While every newspaper and television and Internet Weather Source has been warning absolutely everyone to stay inside, “Stay Safe”, [which smarmy phrase makes my flesh crawl], I’ve discovered something experientially that I’ve probably always known: It’s a whole lot hotter in any parking lot, getting into or out of a vehicle, than it is in any of our nearby New Jersey forests! I’ve decided, it’s dangerous to stay at home. For, there, life can turn into a spectator sport.
A Sunday ago, I hiked the Pole Farm at 8 a.m., actually about an hour too late to start, during these so-called Heat Emergencies. Much beauty, great tranquillity, shade 9/10 of the way. For a couple of hours, I was given gifts beyond measure. There’s nothing on a screen, or in a newspaper or magazine to equal the elusive scent of fox, still apparent from morning trail-marking. The cascade of field sparrows, the mew of catbird. The pleasure of picking two wildflowers for Elaine Katz’s stone and bench – the woman who almost single-handedly insisted that this Lawrenceville (now-) Preserve was not to be a golf course or a series of intrusively spotlighted playing fields.
A day or two later, and again a week later, starting at 5:15, I entered the Sourland Mountain Preserve off Greenwood Avenue in Hopewell. Not a man-made sound, not even a plane, did I hear in those couple of deeply shaded hours. Not a man-made anything did I see, except some essential drainage pipes and the entry road, then densely wooded trails I explored. One distant frog’s thrumming was heartening. Dragonflies popped about whatever flowers could bloom in sunlit groves. For a long time, I sat on basalt boulders leftover from creation, surrounded by mixed forest and essence of Lenapes of long ago. There’d been rain by the second excursion, so various streamlets were caroling as I crossed them.
The next night, when her work and mine were over for the day, Intrepid Jeanette Hooban picked me up in Lawrenceville, to glide over hill and down dale to the Delaware River, –silver in late light, purling below the Lambertville / New Hope Bridge. Moments later, we were deep in Bowman’s Hill Wildflower Preserve. We decided to take four favorite trails: Violet Trail off the access road; the old pond trail onto Fern Trail, alongside a flower-erupting former pond; and the ever-enticing Medicinal Trail, crossing the tough new bridges constructed or reconstructed after Hurricane Sandy. Each of us has many demands made upon us in the so-called real world. Each was a little jagged as we started out. But, again, silence, flowers, dragonflies, hidden birds, and the murmur of Pidcock Creek gave us timeless gifts of memory. Jeanette discovered a flaming spurt of cardinal flower, favorite of ruby-throated hummingbirds. I could show her where to elusive snow trillium can emerge, yes, in snow, in March; where, in May, opulent yellow ladyslippers peek through heavy leaf cover to the left of the Fern Trail. We examined the rocky edge of that Creek, for I’d found the Louisiana Waterthrush, first by song, then by habitat and behavior, a month ago with another friend. There in the cucumber magnolia, I’d seen my first ever phoebe sing out his name over and over, while waters burbled busily below early one spring. In heat-strafed July, shade was our gift at Bowman’s, enhanced by occasional water-cooled air.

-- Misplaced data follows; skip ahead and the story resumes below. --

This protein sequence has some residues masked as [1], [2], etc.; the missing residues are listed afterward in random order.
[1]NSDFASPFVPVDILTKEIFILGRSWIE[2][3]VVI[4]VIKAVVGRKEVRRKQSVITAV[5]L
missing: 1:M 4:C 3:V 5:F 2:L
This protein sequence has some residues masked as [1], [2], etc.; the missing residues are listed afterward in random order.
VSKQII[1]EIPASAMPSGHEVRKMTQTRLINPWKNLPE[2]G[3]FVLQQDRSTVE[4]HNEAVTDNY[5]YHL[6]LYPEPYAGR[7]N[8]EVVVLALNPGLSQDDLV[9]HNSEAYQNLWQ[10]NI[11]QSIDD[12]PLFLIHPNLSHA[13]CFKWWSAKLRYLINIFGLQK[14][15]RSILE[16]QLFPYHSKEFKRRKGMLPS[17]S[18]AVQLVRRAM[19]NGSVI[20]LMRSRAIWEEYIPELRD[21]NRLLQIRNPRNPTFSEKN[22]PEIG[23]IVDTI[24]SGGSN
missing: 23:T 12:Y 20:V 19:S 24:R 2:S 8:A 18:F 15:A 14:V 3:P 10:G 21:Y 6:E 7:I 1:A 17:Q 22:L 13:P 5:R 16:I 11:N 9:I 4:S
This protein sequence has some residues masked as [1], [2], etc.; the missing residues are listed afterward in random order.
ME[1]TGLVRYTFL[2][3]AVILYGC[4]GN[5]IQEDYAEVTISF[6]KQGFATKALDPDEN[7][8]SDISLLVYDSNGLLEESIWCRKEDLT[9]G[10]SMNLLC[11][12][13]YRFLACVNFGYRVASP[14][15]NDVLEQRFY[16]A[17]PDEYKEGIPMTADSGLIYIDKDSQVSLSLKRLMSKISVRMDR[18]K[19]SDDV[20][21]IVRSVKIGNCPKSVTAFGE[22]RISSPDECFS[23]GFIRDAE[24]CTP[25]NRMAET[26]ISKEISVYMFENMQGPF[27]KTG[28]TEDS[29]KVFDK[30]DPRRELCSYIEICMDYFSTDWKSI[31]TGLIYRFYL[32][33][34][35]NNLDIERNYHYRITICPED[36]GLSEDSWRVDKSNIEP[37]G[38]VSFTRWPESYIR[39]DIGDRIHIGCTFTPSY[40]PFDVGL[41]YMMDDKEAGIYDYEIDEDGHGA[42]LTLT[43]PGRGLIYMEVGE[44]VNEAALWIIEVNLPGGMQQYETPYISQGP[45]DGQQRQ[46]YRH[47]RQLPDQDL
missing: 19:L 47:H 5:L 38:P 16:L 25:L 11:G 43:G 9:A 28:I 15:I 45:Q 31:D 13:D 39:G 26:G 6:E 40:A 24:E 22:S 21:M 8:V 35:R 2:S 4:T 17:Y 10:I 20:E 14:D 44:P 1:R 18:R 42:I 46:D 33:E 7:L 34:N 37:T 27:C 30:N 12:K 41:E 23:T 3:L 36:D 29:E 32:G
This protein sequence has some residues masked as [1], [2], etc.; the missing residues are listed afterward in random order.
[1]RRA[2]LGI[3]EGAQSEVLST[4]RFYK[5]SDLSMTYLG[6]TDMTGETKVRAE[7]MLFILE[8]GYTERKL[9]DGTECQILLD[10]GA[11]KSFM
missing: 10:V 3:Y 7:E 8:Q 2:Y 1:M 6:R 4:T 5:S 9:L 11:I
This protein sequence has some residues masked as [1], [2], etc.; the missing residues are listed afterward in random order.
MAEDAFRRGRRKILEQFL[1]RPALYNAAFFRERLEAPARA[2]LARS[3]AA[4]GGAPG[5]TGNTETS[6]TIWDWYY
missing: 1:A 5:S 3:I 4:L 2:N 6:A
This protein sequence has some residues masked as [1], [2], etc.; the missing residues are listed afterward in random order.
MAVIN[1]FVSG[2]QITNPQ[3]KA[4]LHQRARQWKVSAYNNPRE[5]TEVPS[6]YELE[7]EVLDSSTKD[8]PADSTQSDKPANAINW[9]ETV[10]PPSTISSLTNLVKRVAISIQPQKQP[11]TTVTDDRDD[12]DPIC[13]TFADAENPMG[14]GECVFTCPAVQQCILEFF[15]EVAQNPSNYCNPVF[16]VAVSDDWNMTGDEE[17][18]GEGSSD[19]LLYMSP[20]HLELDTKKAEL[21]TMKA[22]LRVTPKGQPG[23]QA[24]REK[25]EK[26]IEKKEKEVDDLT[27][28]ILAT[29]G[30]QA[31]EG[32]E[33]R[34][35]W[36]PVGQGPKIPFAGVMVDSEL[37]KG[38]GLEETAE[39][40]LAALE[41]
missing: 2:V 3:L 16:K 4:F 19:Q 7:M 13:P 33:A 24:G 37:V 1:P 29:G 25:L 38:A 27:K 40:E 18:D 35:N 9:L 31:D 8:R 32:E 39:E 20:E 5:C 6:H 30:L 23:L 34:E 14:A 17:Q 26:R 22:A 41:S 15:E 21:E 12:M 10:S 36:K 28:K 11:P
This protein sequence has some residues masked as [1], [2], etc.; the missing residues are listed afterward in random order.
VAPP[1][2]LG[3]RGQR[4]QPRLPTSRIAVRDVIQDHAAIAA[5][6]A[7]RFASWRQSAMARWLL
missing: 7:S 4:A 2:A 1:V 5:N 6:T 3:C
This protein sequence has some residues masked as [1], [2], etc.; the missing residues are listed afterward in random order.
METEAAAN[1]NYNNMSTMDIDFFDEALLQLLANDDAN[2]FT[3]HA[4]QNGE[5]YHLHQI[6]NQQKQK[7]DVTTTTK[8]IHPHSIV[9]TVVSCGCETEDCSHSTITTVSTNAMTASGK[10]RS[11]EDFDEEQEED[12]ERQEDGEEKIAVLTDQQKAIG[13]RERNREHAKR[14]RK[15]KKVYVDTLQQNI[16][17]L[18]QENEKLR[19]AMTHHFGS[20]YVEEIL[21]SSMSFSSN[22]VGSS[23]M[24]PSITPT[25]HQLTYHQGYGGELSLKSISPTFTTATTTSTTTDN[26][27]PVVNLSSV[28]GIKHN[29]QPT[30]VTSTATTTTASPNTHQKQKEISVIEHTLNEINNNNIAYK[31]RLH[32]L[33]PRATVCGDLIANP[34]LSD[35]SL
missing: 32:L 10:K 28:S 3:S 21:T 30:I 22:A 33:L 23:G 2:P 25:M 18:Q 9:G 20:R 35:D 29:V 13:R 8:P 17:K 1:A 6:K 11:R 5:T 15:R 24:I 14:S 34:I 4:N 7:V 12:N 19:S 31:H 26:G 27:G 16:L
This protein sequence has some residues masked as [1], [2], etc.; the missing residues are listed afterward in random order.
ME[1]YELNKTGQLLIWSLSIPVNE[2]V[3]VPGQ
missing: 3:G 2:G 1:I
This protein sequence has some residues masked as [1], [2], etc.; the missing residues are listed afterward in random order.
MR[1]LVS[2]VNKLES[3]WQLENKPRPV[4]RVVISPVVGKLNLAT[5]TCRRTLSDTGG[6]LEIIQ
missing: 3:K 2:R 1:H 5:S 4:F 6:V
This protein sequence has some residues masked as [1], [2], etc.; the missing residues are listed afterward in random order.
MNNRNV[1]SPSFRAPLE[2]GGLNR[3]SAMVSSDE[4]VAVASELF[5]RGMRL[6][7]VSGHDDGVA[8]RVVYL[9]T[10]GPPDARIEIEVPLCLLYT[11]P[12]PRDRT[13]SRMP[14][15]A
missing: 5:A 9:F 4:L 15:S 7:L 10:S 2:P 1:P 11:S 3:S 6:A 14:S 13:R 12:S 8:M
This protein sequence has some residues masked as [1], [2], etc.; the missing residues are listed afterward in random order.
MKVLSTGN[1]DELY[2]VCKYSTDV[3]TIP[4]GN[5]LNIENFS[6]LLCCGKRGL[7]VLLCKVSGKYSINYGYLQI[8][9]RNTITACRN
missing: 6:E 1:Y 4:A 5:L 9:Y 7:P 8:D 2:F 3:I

A few days later, key birding buddy, Anne Zeman, picked me up at 7:30 a.m., so we could go to the Abbott Marshlands (in Trenton!), in quest of images for her entries for an upcoming fine-art juried exhibition: Voices for the Marsh. New to us was the fact that Hurricane Sandy had taken down a quantity of the Marsh’s most majestic trees. Youngsters that survived have burgeoned in the meantime, creating dense shade everywhere — 90-some percent of our walk was tree-cool, and much alongside water. New patterns of light and shade have amplified the richesse of its fern groves, until we ran out of species names. Not only tiny blue dragonflies, –half the size of needles–, but equally minuscule lipstick-red ones, zinged about on all sides. Pickerel weed’s remarkable purple (hyacinth-like, but slimmer) stems rose here and there in Spring Lake and other wet areas.
Again, we remembered where Clyde Quin and Warren Liebensperger had shown us the five-entried fox den. On both sides of the trail, majestic yews revealed a former dwelling in that wilderness. Not far from there, Clyde and Warren knew to look for owls in daytime. There’s not so much silence in the Marsh, because horrific highways are all too near, spinning out a ceaseless drone of ‘the real world’. But after awhile, one absorbed that sound, until lapping water or locusts warming up or the sacred luffing of swans wings topped every other impression.
Each walk, alone and with others, proved that Heat Emergency consciousness can be overdone. People can turn into couch potatoes out of fear.
Beauteous preserves, rich in wildlife, await on all sides of Princeton. There’s the thickly treed Community Park North off 206. There’s Herrontown Woods, off Snowden Lane, and the nearby Autumn Hill. Plainsboro Preserve beckons on the other side of Route 1, with its monoculture forest of beeches — guaranteed 12 to 15 degrees cooler in summer, warmer in winter.
Turn off the screens. Grab a hat and water and natural insect repellant (a wonderful rosemary-based one is available at the Hopewell Pharmacy) and get out there. Don’t be someone Richard Louv will have to describe as The Last (Child) in the Woods.